Vernon Coaker on ensuring shop workers get the protections they deserve
Respect for Shopworkers Week is an annual event organised by the trade union Usdaw and supported by many retail employers and organisations, including the Co-op Group, British Retail Consortium and Association of Convenience Stores. Taking place this week, it highlights the appalling levels of abuse, and all too often violence, that retail workers face while simply going about their jobs.
During the pandemic, many of these same workers helped keep food and essential supplies on the shelves for their communities. A survey, however, of those serving on the frontline showed that abuse of retail workers doubled during the first few months of the pandemic, with one in six reporting daily verbal attacks. Sadly, these were often triggered by the very things they were doing to keep the rest of us safe, promoting and enforcing public health measures, social distancing and mask wearing.
Since then, the situation hasn’t improved. Usdaw’s latest annual survey, released this week, reveals that in the past year nine in ten retail workers have been verbally abused, 64% threatened, and one in ten assaulted. The Co-op Group has seen a 12% increase in violent assaults in the first 9 months of 2021 compared to 2020 and an almost 700% rise over the past six years. A trend that is typical of much of the sector.
Nearly half of the respondents to the Usdaw survey don’t believe that reporting the abuse they have faced makes a difference. Indeed, it’s clear the police have not viewed attacks against shopworkers as a priority. A Freedom of Information request made by the Co-op Group showed that the police did not attend 65% of the reported serious incidents in its stores last year. None of this is acceptable.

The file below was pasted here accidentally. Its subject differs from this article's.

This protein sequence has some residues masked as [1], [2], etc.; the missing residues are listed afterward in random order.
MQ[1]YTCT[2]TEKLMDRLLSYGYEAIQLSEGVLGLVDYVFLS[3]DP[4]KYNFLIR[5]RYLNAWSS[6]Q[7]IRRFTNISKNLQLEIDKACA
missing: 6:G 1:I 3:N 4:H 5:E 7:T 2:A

Abuse is not part of the job and it should never become normalised, common, or accepted. Nobody should be going to work expecting to face abuse, threats, and violence. But if it does happen, they need to be confident that the system is on their side. The current situation clearly needs to change and the only way to do that is through strong and decisive action at Parliament.
Despite overwhelming evidence of the scale of the problem, and a clear call for action – from workers, employees, and representative groups from across the sector – the UK government has so far failed to respond. In stark contrast to the Scottish Parliament, which has unanimously backed Labour MSP Daniel Johnson’s Protection of Workers Act.
The Police, Crime, Sentencing and Courts Bill, currently making its way through the Lords, provides an opportunity to give retail workers the protection they deserve. Along with others in the House, I have tabled amendments that would do exactly that – and these are due to be debated this evening. It's not too late for Ministers to act but should they fail, we will look to give MPs another chance for a say on this hugely important issue.
Lord Vernon Coaker of Gedling is a Shadow Home Office Minister. He tweets @Vernon_Coaker
Published 17th November 2021